Corinthian House Churches
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Corinthian House Churches 98

Saint Paul's Writings

Corinth RuinsWhen the Apostle Paul writes in 1 Corinthians 1.2 to the Corinthian house churches, the contemporary reader has no way of knowing whether he is addressing the sum total of believers in a number of house churches in the city, or not. He writes, "To the church of God in Corinth, to those sanctified in Christ Jesus and called to be his holy people, together with all those everywhere who call on the name of our Lord Jesus Christ — their Lord and ours. Upon closer examination, however, we discover the possibility of at least seven assemblies of Corinthian Christians or even more that we don't know about.✞

Aquila and Priscilla

Aquila and PriscillaFirst, there was the home of Aquila and Priscilla. Paul calls her Prisca, a common Latin name, but Luke prefers to the more formal Priscilla. They were wealthy Jewish converts who settled in Corinth according to Acts 18.2 "There he met a Jew named Aquila, a native of Pontus, who had recently come from Italy with his wife Priscilla, because Claudius had ordered all Jews to leave Rome. Paul went to see them." Emperor Claudius had expelled around 49-50 AD a large number of Jews from Rome. Paul began his stay in Corinth by moving into Aquila and Priscilla's home, where all of them carried on their trade as tent makers. Most likely this was a type of storefront home common in those times that doubled as a work/retail outlet and domestic residence.✞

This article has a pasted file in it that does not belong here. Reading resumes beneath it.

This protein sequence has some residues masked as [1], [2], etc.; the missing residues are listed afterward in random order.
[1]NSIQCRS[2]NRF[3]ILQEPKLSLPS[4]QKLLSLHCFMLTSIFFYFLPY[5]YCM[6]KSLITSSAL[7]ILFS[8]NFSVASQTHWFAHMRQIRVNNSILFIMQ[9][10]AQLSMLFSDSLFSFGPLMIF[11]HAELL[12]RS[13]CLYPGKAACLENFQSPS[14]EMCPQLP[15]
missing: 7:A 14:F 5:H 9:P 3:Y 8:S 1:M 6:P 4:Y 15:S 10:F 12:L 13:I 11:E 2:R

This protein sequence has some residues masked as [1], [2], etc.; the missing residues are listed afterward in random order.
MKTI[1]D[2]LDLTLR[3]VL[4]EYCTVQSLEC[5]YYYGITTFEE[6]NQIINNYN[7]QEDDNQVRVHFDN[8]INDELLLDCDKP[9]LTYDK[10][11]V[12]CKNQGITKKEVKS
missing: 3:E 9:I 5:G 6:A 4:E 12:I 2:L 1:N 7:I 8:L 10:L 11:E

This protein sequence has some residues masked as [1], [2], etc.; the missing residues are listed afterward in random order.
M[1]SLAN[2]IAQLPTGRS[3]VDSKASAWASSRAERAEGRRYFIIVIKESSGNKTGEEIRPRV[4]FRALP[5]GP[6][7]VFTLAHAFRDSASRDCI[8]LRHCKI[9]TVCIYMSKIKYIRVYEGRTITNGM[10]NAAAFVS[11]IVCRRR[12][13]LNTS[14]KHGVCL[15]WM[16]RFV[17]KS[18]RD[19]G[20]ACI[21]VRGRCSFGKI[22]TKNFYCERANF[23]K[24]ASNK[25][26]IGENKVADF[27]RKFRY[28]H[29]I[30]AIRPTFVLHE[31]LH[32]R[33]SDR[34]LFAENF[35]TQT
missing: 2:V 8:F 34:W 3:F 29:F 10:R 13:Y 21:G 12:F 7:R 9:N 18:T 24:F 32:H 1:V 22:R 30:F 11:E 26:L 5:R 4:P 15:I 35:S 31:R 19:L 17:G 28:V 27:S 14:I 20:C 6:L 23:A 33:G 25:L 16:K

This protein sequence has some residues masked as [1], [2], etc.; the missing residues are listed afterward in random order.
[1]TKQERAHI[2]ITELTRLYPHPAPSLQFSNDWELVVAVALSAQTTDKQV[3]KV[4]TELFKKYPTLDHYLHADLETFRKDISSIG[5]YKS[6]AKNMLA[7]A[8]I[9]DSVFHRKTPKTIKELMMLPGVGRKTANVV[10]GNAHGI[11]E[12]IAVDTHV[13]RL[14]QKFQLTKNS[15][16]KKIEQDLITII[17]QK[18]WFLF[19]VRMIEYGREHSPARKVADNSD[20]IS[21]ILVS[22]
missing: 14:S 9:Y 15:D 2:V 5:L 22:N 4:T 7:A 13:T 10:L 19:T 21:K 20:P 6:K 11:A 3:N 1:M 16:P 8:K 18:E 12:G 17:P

Significant Places of Worship

Saint PaulDuring Paul's eighteen-month stay in Corinth according to Acts 18.11, "Paul stayed in Corinth for a year and a half, teaching them the word of God." The house churches there must have been significant places for proclaiming the gospel, teaching and gathering believers for worship. At the end of that time, Aquila and Priscilla moved on to Ephesus with Paul according to Acts 18.18-19 where we read, "Paul stayed on in Corinth for some time. Then he left the brothers and sisters and sailed for Syria, accompanied by Priscilla and Aquila. Before he sailed, he had his hair cut off at Cenchreae because of a vow he had taken. They arrived at Ephesus, where Paul left Priscilla and Aquila and started a house church there. He himself went into the synagogue and reasoned with the Jews.". Arthur G. Patzia in "The Emergence of the Church - Context, Growth, Leadership and Worship" asserts that Paul's greeting in Romans 16.3-5, "Greet Priscilla [a variant of "Prisca"] and Aquila, my co-workers in Christ Jesus. They risked their lives for me. Not only I but all the churches of the Gentiles are grateful to them. Greet also the church that meets at their house. Greet my dear friend Epenetus, who was the first convert to Christ in the province of Asia." To "Prisca and Aquila" and "the church in their house" implies that they returned to Rome, probably after Claudius lifted his edict against the Jews.✞

"Corinthian House Churches"
by Ron Meacock © 2017

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